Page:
Indigenous Australians are generalised as a group with features of poor health, low life expectancy, socio-economic disadvantage and academic underachievement (Ford, 2013; Lyons & Janca, 2012). Irregular school attendance, illness and a lack of psychological support from parents due to low social capital often results in decreased academic achievement which may also cause behavioural problems at school (Lyons & Janca, 2012). The low educational aspirations of Indigenous youth are commonly instilled by parents (Kao & Thompson, 2003) plagued with the negative effects of low-SES along with low-expectations due to parents’ past educational experiences (Hughes & Hughes, 2012). Indigenous educational disadvantage is compounded by underperforming schools that foster low-expectations (Hughes & Hughes, 2012), institutional racism (Ford, 2013) and discrimination from schools and teachers (Cunningham & Paradies, 2013; Eccles, Wong, & Peck, 2006).
To combat Indigenous disadvantage the Australian Government provides institutions, funding, resources, policies and implements initiatives in an attempt to improve the lives of Indigenous Australians (Hughes & Hughes, 2012). Indigenous identity pride and non-Indigenous cultural sensitivity learning is encouraged in Education by initiatives that recognise and appreciate Indigenous Australians, such as the inclusion of Indigenous perspectives in the Education Queensland curriculum (Queensland Studies Authority, 2013). These initiatives help Australians learn about Indigenous Australians, encourages respect for Indigenous culture and promotes increased Indigenous educational achievement through reducing discrimination, increasing feelings of belonging and improving cultural pride.
Bodkin-Andrews, O’Rourke, Grant, Denson, and Craven (2010) studied the impact of multiculturation (perceived cultural respect) and perceived discrimination on the academic outcomes of non-Indigenous and Indigenous students from years 7 to 10. The study included 1200 participants (278 Indigenous students; 922 non-Indigenous students) from five New South Wales high schools. This study tested for perceived discrimination due to the ethical dilemma inherent in experiments that test participants for experiences with discrimination and racism (Bodkin-Andrews et al., 2010). Discrimination by peers and teachers towards Indigenous students has a strong association with student academic underachievement and negative academic self-concept (Bodkin-Andrews et al., 2010). This finding is supported widely in theoretical literature and previous studies that highlight the negative impact which discrimination has on youth development, academic achievement and academic motivation (for an example see, Eccles et al., 2006). This study also showed that multiculturation had a positive relationship with subjective outcomes for all students; however, three years later in a similar study multiculturation was found to have no effect on Indigenous students (Bodkin-Andrews, Denson, & Bansel, 2013).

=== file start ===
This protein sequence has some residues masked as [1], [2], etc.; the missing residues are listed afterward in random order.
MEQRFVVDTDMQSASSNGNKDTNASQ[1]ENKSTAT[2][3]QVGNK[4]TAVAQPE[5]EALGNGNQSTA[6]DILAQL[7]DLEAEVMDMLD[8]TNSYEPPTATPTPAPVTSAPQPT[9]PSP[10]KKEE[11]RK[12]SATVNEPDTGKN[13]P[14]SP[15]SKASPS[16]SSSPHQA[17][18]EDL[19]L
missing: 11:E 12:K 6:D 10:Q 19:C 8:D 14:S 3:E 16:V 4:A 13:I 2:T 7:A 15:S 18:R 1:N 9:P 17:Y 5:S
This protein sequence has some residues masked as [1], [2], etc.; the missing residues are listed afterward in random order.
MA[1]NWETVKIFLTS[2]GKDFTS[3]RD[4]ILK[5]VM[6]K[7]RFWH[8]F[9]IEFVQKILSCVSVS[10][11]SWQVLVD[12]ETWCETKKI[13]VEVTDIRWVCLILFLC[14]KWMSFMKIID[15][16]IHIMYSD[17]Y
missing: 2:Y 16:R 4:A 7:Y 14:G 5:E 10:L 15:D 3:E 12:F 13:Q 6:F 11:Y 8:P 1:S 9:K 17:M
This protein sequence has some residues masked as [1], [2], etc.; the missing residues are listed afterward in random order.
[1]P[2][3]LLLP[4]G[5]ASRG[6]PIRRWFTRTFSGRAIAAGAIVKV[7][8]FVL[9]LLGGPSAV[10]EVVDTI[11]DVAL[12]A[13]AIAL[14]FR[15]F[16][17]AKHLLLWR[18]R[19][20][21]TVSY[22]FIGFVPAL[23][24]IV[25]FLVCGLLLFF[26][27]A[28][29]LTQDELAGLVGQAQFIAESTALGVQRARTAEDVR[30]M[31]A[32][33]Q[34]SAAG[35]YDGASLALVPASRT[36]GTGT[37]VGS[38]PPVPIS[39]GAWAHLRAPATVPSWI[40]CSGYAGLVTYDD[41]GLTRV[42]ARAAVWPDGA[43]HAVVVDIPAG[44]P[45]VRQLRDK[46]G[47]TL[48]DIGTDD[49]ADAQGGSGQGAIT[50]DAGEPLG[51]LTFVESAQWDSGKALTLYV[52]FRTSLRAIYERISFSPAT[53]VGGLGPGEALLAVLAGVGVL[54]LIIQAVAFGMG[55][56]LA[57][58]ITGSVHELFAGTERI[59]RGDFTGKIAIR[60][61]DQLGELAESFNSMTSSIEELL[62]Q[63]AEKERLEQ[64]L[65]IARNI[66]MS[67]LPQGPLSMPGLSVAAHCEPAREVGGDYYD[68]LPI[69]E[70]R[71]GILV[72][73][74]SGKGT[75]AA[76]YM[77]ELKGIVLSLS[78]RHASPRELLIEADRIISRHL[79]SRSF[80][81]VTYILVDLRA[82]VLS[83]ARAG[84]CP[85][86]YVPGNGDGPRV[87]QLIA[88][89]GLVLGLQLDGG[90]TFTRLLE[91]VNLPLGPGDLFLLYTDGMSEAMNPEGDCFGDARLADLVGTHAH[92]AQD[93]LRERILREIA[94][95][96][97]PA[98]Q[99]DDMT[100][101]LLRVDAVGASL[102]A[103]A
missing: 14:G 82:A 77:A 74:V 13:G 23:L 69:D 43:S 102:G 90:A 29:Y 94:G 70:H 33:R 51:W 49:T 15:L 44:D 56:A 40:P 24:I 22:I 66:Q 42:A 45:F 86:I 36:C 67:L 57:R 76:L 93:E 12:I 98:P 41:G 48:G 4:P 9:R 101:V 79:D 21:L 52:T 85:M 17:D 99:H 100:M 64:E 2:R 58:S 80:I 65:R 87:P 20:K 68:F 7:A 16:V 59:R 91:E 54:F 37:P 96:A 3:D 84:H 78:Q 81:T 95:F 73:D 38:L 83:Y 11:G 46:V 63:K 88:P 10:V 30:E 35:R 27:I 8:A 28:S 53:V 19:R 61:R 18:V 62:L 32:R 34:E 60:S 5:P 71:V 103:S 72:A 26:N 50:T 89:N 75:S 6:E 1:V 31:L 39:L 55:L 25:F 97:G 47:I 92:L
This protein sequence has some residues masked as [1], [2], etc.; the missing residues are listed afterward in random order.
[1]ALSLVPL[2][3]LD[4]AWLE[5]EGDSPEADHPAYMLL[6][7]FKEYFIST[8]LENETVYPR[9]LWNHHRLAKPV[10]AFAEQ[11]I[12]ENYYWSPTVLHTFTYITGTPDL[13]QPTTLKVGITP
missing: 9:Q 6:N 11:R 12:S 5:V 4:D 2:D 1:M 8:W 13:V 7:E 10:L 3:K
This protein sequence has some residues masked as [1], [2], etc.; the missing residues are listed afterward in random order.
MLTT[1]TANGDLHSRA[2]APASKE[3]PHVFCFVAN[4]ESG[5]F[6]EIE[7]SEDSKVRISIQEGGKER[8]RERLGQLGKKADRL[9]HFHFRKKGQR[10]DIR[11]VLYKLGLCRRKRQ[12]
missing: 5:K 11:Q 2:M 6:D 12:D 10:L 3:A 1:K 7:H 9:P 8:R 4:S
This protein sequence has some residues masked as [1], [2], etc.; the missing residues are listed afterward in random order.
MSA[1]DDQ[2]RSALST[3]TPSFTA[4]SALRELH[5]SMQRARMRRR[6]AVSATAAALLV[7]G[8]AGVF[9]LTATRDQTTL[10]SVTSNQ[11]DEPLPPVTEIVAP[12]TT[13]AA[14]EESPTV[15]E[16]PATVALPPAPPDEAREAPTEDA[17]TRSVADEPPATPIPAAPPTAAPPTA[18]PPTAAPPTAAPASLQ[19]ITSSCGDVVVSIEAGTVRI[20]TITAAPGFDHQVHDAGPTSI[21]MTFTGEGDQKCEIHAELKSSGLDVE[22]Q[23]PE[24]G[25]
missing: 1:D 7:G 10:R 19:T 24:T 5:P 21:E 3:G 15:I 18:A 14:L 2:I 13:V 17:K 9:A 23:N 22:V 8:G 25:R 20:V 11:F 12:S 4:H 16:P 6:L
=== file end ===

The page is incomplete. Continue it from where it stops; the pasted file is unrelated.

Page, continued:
Bodkin-Andrews et al. (2013) studied student academic self-concept, multiculturation and perceived discrimination on affective disengagement and self-sabotage (behavioural disengagement). This study of 1376 non-Indigenous and Indigenous year 7 to 10 students from five New South Wales high schools further supports the research-acknowledged association between racial discrimination and its negative impact on student educational outcomes (Bodkin-Andrews et al., 2013). Students with high academic self-concept were academically engaged and less likely to self-sabotage their education (Bodkin-Andrews et al., 2013). Bodkin-Andrews et al. (2013) suggest implementing multiple programs to both increase multiculturation and decrease discrimination since they are not mutually exclusive. The study showed that discrimination, especially from teachers, may increase the risk of student self-sabotage behaviour even when experiencing high multiculturation (Bodkin-Andrews et al., 2013). The expectancy violation theory is a possible explanation for this effect since “…violations of expectancies create uncertainty” (Bodkin-Andrews et al., 2013, p. 234). Bodkin-Andrews et al. (2013) warn that inclusive educational practices need to focus on both increasing multiculturation and decreasing discrimination.
Bodkin-Andrews, G. H., Denson, N., & Bansel, P. (2013). Teacher racism, academic self-concept, and multiculturation: investigating adaptive and maladaptive relations with academic disengagement and self-sabotage for Indigenous and non-Indigenous Australian students. Australian Psychologist, 48, 226-237.
Cunningham, J., & Paradies, Y. C. (2013). Patterns and correlates of self-reported racial discrimination among Australian Aboriginal and Torres Strait Islander adults, 2008-09: analysis of national survey data. International Journal for Equity in Health, 12(47), 1-15.
Eccles, J. S., Wong, C. A., & Peck, S. C. (2006). Ethnicity as a social context for the development of African-American adolescents. Journal of School Psychology, 44, 407-426.
Ford, M. (2013). Achievement gaps in Australia: what NAPLAN reveals about education inequality in Australia. Race Ethnicity and Education, 16(1), 80-102.
Hughes, H., & Hughes, M. (2012). Indigenous Education 2012: CIS policy monograph. St Leonards, NSW: The Cenre for Independent Studies Limited.
Kao, G., & Thompson, J. S. (2003). Racial and ethnic stratification in educational achievement and attainment. Annual Review of Sociology, 29, 417-442.
Lyons, Z., & Janca, A. (2012). Indigenous children in Australia: health, education and optimism for the future. Australian Journal of Education, 56(1), 5-21.
Queensland Studies Authority. (2013). Indigenous Perspectives. Retrieved from Queensland Studies Authority: http://www.qsa.qld.edu.au/577.html